Classic Movie Travels: Harry Spear
Harry Spear was born Harry Sherman Bonner on December 16, 1921, in Los Angeles, California, to Joseph Bonner and Louise Spear. He was born at French Hospital in Los Angeles and initially resided at 5619 Fernwood Ave., Hollywood, California. His father served in the Navy and his mother was a homemaker. After his parents divorced, his last name was typically listed as Spear.
Spear worked as a child actor and vaudevillian, appearing in Educational Pictures shorts in the mid-1920s, including the Tuxedo Comedies and Smith Family shorts. His grandmother, Bertha Spear, managed his career. He performed in Juvenile Comedies as a character named Ginger, leading to his nicknames of “Ginger,” “Freckles,” and “Hard-Boiled Harry.” He also acted in the Buck Jones western, The Flying Horseman (1925).
Spear’s most notable work was in the Our Gang series, making his appearance at age five in Chicken Feed. He initially worked as an extra until he essentially replaced actor Scooter Lowry, taking over the tough character’s former role. He typically wore an oversized bowler hat during the silent era of the series and appeared as a gang leader. When the shorts started to be produced in sound, actor Jackie Cooper took over the role of the leader, ultimately replacing Spear. However, Spear did appear in some of the sound shorts. His final Our Gang appearance was in Bouncing Babies (1929).
Next, Spear worked in vaudeville and performed a dancing and monologue routine. He traveled frequently and studied dance, even performing anecdotes while on the circuit. Though he was offered a contract to work in a series that paralleled Horatio Alger’s tales, the project did not come to fruition. By the 1940s, he left the entertainment industry and did not stay in touch with his Our Gang cohort members.
Spear’s whereabouts were a mystery to his peers and fans for decades. In the mid-1990s, he was traced down as living in San Diego, California, under his legal name of Harry Bonner. Nonetheless, he continually denied being Harry Spear of Our Gang fame.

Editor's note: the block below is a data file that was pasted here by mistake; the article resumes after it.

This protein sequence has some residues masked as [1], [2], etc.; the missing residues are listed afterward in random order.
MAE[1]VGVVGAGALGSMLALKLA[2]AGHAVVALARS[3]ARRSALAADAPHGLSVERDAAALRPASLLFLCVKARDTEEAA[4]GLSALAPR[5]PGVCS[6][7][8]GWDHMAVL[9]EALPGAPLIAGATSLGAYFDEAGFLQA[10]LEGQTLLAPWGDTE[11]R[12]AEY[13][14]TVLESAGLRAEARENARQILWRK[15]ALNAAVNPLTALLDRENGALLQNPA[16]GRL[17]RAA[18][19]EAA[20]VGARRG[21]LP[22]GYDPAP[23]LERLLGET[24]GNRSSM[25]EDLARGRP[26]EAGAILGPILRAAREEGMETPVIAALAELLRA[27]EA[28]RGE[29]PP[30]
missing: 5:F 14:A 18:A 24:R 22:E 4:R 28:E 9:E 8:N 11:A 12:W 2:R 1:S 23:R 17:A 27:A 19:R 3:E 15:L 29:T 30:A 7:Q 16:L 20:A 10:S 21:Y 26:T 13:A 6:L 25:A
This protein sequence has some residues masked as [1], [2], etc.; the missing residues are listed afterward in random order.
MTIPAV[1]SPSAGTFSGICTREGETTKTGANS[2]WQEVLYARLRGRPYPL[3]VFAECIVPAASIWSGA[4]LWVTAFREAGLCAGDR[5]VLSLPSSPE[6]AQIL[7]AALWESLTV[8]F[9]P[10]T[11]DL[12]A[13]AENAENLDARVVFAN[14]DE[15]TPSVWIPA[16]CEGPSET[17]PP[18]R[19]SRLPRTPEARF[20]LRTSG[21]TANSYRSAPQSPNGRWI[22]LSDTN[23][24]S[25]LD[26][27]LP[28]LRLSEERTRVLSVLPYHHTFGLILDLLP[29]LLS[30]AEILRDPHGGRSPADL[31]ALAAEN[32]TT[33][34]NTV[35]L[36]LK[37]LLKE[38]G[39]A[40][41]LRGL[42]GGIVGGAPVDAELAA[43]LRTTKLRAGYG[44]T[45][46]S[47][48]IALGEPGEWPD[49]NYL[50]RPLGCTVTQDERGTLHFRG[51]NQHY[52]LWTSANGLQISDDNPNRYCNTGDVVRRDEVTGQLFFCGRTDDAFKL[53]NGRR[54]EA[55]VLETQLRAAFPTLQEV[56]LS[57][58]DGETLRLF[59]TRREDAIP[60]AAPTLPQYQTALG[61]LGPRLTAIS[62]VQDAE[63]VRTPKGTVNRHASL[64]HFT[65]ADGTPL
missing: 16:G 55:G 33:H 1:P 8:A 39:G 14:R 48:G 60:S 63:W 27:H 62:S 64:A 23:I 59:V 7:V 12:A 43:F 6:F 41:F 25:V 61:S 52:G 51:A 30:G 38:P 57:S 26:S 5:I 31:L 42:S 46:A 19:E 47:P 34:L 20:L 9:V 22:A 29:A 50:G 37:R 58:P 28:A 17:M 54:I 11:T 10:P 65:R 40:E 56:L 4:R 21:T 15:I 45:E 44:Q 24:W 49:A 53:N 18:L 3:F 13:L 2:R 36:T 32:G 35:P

In between his time in entertainment and this rediscovery, he served as a Chief Petty Officer in the U.S. Navy during World War II, the Korean War, and the Vietnam War. He enlisted in the Navy in 1942 and was discharged in 1947. In 1947, he married Roberta Althea Moseley, and the marriage ultimately ended in divorce. According to the marriage certificate, this was a second marriage for both him and Roberta. In 1957, he married Thelma May Yamamoto Boner. He spent his later years freelance writing articles about fishing, a favorite hobby of his.
Spear passed away from kidney cancer on September 22, 2006, and consistently denied any connection with the entertainment industry. He was 84 years old. Spear and his wife are at rest in Fort Rosecrans National Cemetery in San Diego, California. His epitaph initially read, “Forever in Our Hearts.” Since his wife’s passing, the epitaph now reads, “Together Forever.”
Today, very few tributes to Spear remain, however his final residence stands at 5369 Vergara St., San Diego, California.
–Annette Bochenek for Classic Movie Hub
Annette Bochenek pens our monthly Classic Movie Travels column. You can read all of Annette’s Classic Movie Travel articles here.
Annette Bochenek of Chicago, Illinois, is a PhD student at Dominican University and an independent scholar of Hollywood’s Golden Age. She manages the Hometowns to Hollywood blog, in which she writes about her trips exploring the legacies and hometowns of Golden Age stars. Annette also hosts the “Hometowns to Hollywood” film series throughout the Chicago area. She has been featured on Turner Classic Movies and is the president of TCM Backlot’s Chicago chapter. In addition to writing for Classic Movie Hub, she also writes for Silent Film Quarterly, Nostalgia Digest, and Chicago Art Deco SocietyMagazine.